Tuesday, May 14, 2013


For nearly all of my stories and for some of my books, I've conceived and executed the whole thing. Characters, story, descriptions, themes, etc etc, up to and including putting words on the page and then (of course) revising them. But other books I've talked over with Matt until we're both hoarse. In some of these cases, he's given me central ideas, ideas without which the project would not exist. I've told him repeatedly that I feel guilty taking these ideas and putting my name only on the book, but he tells me that he can't write the damn thing, and what good are his ideas without the writer who does all the work?

My guilt persists. This weekend we talked for over an hour on the wikibook (as it shall now be known), because I was brainstorming and wanted to know if certain technology ideas I had were feasible. The information and ideas he gave me in the course of this conversation may (or may not) end up being pivots on which the plot turns. Like, they're his ideas, his plot. Doesn't he deserve some credit for that other than a thank-you in acknowledgements that no one reads?

What do you think? Where does authorship start and end?

On Sunday night I watched L.A. Confidential for the 1800th time, and man, it just never is anything but brilliant in every gesture, every moment. The reason I loved it most this time was how character-driven it is. One of the most recent times I watched it, it dawned on me how hard it is to create three main characters who are superficially alike but thoroughly different underneath without turning them into broad sketches. It's a difficult balance and I'm always impressed by it. This time around it was inspiring to see just how much character drove the plot - how intertwined character and motivation were, and how characteristics slotted in to make plot developments fresh (if not surprising per se), moving, and easy to comprehend.

That's how I want to write. It's harder on character Z that X event happens because he has characteristic Y, and the reader knows it in an instant because Z has been developed so well. I attempted that in Highbinder, but I think it was a little rudimentary, and I had a lot fewer moving pieces there than L.A. Confidential does. (A GM assembly line has fewer moving pieces than L.A. Confidential does.)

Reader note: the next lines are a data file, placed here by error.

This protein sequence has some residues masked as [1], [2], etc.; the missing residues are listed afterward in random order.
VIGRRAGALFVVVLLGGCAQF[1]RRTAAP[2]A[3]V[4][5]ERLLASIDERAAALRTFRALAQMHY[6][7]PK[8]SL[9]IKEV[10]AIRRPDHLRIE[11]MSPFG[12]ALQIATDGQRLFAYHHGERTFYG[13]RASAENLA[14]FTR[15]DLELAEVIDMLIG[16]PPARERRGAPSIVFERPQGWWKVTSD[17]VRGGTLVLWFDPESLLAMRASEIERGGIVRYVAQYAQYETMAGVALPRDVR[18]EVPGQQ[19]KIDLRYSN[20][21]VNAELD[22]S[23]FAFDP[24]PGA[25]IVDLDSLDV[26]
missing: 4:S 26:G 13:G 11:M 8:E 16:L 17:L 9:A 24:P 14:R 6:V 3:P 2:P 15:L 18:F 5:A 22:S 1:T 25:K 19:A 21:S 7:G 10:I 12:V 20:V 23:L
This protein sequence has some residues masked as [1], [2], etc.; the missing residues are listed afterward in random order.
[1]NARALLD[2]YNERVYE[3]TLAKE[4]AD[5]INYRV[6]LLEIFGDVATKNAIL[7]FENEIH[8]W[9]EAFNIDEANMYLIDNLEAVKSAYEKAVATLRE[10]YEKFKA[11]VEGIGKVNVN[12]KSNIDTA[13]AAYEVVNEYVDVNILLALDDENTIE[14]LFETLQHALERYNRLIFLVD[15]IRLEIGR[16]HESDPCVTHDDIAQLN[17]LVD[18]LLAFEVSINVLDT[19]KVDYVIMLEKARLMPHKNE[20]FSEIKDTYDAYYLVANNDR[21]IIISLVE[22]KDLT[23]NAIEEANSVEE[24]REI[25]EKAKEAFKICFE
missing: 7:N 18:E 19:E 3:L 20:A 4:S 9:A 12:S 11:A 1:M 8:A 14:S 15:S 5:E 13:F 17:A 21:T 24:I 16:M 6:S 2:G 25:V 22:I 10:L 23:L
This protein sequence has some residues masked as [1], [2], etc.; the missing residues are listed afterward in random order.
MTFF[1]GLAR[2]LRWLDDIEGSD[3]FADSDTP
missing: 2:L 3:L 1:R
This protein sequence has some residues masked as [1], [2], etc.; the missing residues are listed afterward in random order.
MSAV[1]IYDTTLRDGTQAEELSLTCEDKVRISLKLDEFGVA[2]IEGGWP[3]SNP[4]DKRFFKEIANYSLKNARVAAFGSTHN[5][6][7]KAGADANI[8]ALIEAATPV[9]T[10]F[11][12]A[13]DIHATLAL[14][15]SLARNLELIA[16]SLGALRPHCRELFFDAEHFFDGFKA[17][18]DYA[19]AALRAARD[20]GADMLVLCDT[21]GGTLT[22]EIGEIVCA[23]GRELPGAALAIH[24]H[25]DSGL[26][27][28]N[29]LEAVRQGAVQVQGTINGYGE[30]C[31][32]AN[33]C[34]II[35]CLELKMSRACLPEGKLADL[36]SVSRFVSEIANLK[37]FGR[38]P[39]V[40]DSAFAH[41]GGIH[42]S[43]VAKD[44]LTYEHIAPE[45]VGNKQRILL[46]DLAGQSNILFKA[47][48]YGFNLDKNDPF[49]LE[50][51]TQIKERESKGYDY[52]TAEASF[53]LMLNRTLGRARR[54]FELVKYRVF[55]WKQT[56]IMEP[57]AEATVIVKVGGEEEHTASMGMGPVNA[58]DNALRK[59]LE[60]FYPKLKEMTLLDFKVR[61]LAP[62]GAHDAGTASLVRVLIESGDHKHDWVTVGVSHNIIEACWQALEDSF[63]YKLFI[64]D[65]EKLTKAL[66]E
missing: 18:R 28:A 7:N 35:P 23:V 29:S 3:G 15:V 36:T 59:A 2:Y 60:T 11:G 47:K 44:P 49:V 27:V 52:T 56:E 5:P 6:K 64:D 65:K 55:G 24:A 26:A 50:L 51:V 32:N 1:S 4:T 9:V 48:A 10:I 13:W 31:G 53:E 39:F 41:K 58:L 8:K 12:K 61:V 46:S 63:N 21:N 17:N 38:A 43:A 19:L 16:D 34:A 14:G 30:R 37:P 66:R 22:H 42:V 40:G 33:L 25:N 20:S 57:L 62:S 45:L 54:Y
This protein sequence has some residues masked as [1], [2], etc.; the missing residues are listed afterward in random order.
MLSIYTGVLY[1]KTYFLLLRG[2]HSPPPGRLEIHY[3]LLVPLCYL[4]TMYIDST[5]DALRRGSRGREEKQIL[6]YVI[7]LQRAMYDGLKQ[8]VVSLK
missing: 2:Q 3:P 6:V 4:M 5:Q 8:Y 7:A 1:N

Incidentally, while watching I found myself thinking of The Black Dahlia and realizing that part of the reason it failed so spectacularly at being a good movie was that it was trying to be the next L.A. Confidential. Which was a dumb thing to do. Also incidentally, I just saw Guy Pearce in Iron Man 3 last weekend, and he looks not a molecule different now than he did 15 years ago. Whatever he's using, I want some.

Today I went to the L.A. County Museum of Art to see the Kubrick exhibit. I also took a quick walk around the modern art gallery and saw all kinds of wonderful stuff. They have a Rothko, which I sat and looked at for a little while. I had a freaky transcendental experience in the Rothko gallery at the Tate Modern about ten years ago, and ever since then I've been a fan.

This is the one I saw, White Center, 1957. 

Incidentally (again!), if you choose to go to LACMA - and you should, it's a wonderful museum - set aside a considerable period of time to get there and back. I've been down into the city a handful of times for various things since we moved here (exhibits, a concert, To the Wonder), and this was by far the worst experience I've had with it. Nevertheless, I had such a wonderful time looking at Hollywood (the district) outside my car windows. There's so much to see on every block. I'd want to live there if it didn't have such a vacant, sad, dangerous feeling in the air.


Maria said...

I think that most good writing has many hands. I've not had that much published, but one of my pieces was an idea that my partner had planted in my mind about a dream that she had.

She had the dream. I wrote the story.

Katharine Coldiron said...

Someone on Facebook said something similar - that the myth of the written work is that it's accomplished alone, which is actually far from the truth.

My husband also says that he's more realistic than I am about the value of ideas. Ideas are easy; creating a finished work, much harder.